TABOR – Kathy Douglas of the Tabor Historical Society says a small town in southwest Iowa has a message to add to America's recent push for racial justice.

She said the ongoing restoration of the 168-year-old Todd House, one of Iowa's key spots on the Underground Railroad and a featured destination on the National Network to Freedom, is evidence that the people of Tabor value the town’s abolitionists roots.

Douglas: “The town of Tabor was totally abolitionists. There wasn’t anybody in Tabor who would not allow blacks to even walk the streets here. They were welcome. They did have to hide occasionally when they had slave catchers behind them, but other than that they were able to walk free here in Tabor, Iowa.”

The town’s founders, The Rev. John Todd, George Gaston and Samuel Adams wanted to establish a college like that of Oberlin, Ohio, where blacks and women were enrolled.


Douglas: “Not only was their main objective to build the college, it was also to help the slaves find freedom."

She said the Todd House is important to the conversation today as an example of Americans joining in the struggle for freedom. It was illegal in the state of Iowa to help an escaping slave, but here was a minister helping slaves and doing something that was against the law.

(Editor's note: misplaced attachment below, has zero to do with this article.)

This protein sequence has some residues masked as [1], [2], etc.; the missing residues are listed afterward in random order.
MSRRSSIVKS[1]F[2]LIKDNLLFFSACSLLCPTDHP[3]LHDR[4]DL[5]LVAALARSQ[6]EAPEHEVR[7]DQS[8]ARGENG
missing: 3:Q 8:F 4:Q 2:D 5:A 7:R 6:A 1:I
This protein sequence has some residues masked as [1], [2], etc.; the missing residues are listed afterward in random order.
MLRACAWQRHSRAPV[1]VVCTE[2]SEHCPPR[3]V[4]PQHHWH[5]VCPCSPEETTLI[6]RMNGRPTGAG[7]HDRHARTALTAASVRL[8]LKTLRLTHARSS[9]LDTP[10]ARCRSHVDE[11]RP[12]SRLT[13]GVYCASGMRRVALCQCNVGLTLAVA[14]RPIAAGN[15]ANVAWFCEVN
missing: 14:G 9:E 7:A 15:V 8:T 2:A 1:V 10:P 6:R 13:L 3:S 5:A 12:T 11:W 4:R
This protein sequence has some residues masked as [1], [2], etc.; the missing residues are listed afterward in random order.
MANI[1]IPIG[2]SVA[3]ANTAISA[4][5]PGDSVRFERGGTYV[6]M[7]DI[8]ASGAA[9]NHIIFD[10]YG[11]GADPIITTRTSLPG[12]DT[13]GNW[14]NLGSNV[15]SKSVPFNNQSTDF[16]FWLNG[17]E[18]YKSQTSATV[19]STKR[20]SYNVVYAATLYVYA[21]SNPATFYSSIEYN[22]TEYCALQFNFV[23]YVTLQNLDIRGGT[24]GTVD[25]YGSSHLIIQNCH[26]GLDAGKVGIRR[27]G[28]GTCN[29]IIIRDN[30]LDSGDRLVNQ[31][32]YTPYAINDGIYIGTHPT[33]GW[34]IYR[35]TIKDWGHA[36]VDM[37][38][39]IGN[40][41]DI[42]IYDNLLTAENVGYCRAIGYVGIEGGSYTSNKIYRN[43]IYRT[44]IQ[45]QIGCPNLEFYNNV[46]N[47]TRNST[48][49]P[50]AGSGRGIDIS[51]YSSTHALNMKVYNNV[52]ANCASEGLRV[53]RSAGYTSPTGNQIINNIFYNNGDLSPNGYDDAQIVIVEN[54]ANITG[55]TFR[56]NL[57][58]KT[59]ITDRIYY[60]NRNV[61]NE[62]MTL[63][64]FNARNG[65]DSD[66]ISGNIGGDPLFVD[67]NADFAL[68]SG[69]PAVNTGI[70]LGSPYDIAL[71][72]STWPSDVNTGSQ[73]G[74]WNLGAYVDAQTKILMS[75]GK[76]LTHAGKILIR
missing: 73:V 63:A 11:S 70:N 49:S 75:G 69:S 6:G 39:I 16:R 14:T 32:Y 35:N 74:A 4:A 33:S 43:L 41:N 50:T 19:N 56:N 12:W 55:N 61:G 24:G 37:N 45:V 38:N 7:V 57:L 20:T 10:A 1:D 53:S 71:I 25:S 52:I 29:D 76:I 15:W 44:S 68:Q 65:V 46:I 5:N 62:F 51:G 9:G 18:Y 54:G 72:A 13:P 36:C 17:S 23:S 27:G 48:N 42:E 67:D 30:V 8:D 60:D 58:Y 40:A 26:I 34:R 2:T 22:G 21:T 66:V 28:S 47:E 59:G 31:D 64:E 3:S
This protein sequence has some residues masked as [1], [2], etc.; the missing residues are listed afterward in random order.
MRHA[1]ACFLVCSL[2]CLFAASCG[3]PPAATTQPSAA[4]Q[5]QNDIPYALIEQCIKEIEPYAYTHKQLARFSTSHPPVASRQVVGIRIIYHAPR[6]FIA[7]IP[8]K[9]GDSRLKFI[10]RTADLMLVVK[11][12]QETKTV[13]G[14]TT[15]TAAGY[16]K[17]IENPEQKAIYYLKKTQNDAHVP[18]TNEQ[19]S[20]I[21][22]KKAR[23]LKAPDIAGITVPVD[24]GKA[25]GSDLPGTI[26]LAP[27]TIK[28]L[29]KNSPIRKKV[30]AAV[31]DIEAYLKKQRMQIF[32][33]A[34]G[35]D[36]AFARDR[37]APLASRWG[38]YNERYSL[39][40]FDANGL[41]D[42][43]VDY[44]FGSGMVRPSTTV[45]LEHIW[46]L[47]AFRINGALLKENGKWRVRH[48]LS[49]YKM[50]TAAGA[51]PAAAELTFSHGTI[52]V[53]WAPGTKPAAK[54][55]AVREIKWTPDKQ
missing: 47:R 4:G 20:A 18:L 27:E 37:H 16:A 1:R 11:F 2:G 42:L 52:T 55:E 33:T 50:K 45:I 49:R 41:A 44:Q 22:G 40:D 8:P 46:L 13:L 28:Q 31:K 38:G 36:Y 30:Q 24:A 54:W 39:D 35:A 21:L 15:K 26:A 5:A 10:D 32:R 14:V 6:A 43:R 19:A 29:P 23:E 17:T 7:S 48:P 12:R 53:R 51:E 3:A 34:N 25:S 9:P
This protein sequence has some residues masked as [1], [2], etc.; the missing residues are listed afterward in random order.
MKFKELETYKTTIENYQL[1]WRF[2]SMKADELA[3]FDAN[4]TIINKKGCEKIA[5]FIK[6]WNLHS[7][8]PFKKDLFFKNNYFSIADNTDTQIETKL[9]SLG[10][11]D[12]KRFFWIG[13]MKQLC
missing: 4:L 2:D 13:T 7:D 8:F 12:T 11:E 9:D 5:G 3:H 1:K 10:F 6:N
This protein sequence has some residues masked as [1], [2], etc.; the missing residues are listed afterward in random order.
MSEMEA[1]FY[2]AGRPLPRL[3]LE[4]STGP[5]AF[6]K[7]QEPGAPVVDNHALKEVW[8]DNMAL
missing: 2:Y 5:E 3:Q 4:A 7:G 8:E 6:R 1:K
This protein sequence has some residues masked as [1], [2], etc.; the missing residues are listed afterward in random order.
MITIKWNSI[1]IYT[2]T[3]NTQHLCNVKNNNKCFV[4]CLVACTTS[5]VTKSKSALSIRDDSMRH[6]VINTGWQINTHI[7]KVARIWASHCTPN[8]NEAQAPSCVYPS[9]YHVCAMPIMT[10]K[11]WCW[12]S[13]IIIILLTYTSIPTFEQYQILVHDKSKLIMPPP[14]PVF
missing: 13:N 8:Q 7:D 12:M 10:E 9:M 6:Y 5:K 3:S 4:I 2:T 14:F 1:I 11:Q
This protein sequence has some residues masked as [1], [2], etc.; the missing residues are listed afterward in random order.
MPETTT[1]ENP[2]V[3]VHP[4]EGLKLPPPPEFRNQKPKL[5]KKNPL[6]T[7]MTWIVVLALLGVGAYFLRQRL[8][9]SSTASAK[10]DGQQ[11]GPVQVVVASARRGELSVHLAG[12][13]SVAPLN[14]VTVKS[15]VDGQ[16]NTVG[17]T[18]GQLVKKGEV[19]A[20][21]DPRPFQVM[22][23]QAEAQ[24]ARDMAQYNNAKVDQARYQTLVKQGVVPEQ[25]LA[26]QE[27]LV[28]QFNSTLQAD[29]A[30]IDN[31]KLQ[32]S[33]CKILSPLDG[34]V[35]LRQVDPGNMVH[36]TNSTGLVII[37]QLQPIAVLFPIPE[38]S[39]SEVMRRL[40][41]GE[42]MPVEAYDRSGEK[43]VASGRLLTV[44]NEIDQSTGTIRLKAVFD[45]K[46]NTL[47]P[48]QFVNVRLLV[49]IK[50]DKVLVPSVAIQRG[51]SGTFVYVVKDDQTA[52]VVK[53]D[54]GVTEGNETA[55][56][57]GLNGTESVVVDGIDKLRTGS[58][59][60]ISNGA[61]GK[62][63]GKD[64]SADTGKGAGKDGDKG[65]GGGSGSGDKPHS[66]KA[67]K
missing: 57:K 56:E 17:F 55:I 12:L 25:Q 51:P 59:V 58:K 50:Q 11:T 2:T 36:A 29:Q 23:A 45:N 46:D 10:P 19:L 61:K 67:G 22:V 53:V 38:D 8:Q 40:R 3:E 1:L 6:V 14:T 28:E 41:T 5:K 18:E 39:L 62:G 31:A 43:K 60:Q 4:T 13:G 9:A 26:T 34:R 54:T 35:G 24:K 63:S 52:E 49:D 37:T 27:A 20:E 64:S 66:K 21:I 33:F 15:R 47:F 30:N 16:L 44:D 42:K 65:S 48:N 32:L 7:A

Douglas: “I’m sure he felt conflicted in doing that, but in his heart he knew that slavery was wrong and would do anything to help them.”

Douglas: “One time I recall a story of Rev. Todd dressing a couple of slaves coming through Tabor up in women’s clothing. It was a couple of men in women’s clothing with like a vale over their faces and driving them right through town and helping them on to the next safe station.”


The current restoration began 10 years ago with a historical structure study. The first phase included restoration of the north foundation and floors in the dining room and kitchen. Most recently, the south porch was replaced.

Douglas says she Tabor can be a lasting part of America’s story for equality among its people.